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Feb 10, 2017

Pumps and pipes

The story

You may worry from time to time that residency is turning your heart into frosted metal. And while we’d normally tell you to get more sleep and plan a tropical vacation, new research suggests there are worse ways to pump blood.

The background

Advanced heart failure is on the rise, and the number or organs available for transplant can’t keep up. Almost a third of patients designated for transplant will use a ventricular assist device (VAD) for over 2 years, and almost half of patients listed for transplant will be taken off the list before a new heart comes their way. 

The implant

Despite debuting in the 1960s, VADs remain a work in progress. The devices improve survival and quality of life in patients with advanced heart failure, but benefits are tempered by an increased risk of infection, bleeding, stroke, and pump thrombosis. Engineers are continually trying to minimize pump thrombosis with VAD designs that reduce device friction, and a new VAD, the HeartMate 3, uses magnetic force to allow rotor parts to essentially float while pumping blood.

The study

MOMENTUM 3 looked at device implantation either as a bridge to transplant or as destination therapy in 300 patients with advanced heart failure. Patients who received the HeartMate 3 had superior 6-month stroke-free survival compared to patients who received the standard-of-care HeartMate II (86% vs. 77%). And while 10% of patients in the HeartMate II group had suspected or confirmed pump thrombosis, no patients experienced this complication in the HeartMate 3 group. Functional status and quality of life were similar between the two groups, as were rates of bleeding. 
NEJM

The takeaway

Pack your bags for destination VAD. Experts in the field say the new developments are a step in the right direction, but we’re still in the early stages of a long innovation game.

Say it on rounds

When it's Valentine's Day, and the air is thick with romance

Better than cigarette smoke. A cross-sectional study of about 180 active and former smokers measured levels of smoking-related carcinogens in long-term users of standard cigarettes, e-cigarettes, and nicotine replacement therapy (NRT). While nicotine levels in all subjects were similar, levels of known tobacco-related toxins and carcinogens were significantly lower in the e-cigarette and NRT groups.
Annals

When you stumble into a dark call room, only to find it's already occupied

Just because you can't see something doesn't mean it's not there. Standard-of-care calls for 24-hour monitoring for atrial fibrillation after ischemic stroke, but some wonder if that's enough time to find an arrhythmia. A 400-patient RCT found an absolute increase in a fib detection (14% vs. 5%) in post-stroke patients who underwent prolonged Holter monitoring (30 days divided among 3 periods) relative to those who received 24-hour monitoring. Given a number needed to screen of 11, many are hopeful that enhanced monitoring will reduce recurrent stroke rates in future studies.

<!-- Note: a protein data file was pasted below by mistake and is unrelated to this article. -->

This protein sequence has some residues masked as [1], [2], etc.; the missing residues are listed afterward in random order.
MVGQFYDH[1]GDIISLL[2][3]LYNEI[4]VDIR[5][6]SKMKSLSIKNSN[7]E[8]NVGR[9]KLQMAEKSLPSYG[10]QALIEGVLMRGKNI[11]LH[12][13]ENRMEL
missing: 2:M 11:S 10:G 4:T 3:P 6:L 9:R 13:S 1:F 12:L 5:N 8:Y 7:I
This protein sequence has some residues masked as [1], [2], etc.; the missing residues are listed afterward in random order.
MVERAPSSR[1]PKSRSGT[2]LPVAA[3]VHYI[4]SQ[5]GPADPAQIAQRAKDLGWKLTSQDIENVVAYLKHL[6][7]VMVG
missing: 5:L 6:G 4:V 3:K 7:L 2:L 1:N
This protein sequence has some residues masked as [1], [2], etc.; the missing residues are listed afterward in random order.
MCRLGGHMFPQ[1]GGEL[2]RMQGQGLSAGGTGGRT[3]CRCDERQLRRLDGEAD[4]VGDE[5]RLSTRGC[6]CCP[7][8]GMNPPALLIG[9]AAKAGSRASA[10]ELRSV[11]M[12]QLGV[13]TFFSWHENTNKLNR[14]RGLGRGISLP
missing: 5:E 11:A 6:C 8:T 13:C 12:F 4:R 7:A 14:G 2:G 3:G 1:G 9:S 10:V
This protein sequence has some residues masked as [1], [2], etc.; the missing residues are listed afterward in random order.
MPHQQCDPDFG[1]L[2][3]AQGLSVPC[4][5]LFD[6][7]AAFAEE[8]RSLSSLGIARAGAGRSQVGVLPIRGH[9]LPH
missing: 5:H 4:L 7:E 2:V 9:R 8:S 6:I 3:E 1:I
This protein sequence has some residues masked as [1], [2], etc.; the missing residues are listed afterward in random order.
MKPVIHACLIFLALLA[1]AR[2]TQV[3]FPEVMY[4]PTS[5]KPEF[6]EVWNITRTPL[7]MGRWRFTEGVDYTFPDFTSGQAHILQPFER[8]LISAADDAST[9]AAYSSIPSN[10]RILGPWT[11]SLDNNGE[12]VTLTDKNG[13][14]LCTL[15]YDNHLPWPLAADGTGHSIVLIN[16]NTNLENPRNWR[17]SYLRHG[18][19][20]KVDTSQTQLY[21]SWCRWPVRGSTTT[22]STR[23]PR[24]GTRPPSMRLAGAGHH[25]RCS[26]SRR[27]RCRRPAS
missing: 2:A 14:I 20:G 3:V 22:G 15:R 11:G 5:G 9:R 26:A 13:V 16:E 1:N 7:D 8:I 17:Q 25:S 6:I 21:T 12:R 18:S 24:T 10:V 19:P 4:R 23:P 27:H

Lancet Neurol

When a snowstorm shuts the subway

It's okay to miss pre-rounds every once in a while. But you can't miss giant cell arteritis (GCA) in a patient with headaches. A prospective study of 140 patients found that normal findings on an MRI protocol designed to evaluate scalp arteries correlated strongly with negative temporal artery biopsies. MRI had a sensitivity of 93% and a negative predictive value of 98% when temporal artery biopsy was used as a reference test. The authors suggest that MRI can be used as a first step in GCA diagnosis, with temporal artery biopsy reserved for patients with abnormal MRI findings.
Arthritis Rheumatol

Brush up

Myasthenia gravis

Try not to be spooked if your eyelids droop at the end of every shift. Because while you’re just tired, patients with myasthenia gravis (MG) with disease confined to ocular activity for over 2 years have an excellent prognosis. Look for diplopia and ptosis as key symptoms in the clinical history. Diagnose with a combo of clinical history and a positive test for disease-related autoantibodies. Pyridostigmine, an acteylcholinesterase inhibitor, is the preferred drug for symptom management. Patients who fail are given prednisone and azathioprine as first-line immunosuppressive treatment.

What's the evidence

For thymectomy in MG? Thymectomy has long been the standard of care for the 10% of patients with thymoma in MG, but was only recently confirmed as effective in an RCT. A trial of 126 patients with early-onset or late-onset myasthenia gravis confirmed that early thymectomy reduced symptoms in young patients with recent onset generalized disease refractory to acetylcholinesterase inhibitors. Patients also experienced fewer immunosuppressive drug treatments and exacerbations during 3 years of observation.

Monkey business

A non-surgical, reversible form of male birth control to replace vasectomy strikes this team of writers as a golden opportunity. But the project has drawn little interest from pharma companies, leaving a non-profit to push the idea to market. Now, an injectable male contraceptive gel has passed the monkey test.

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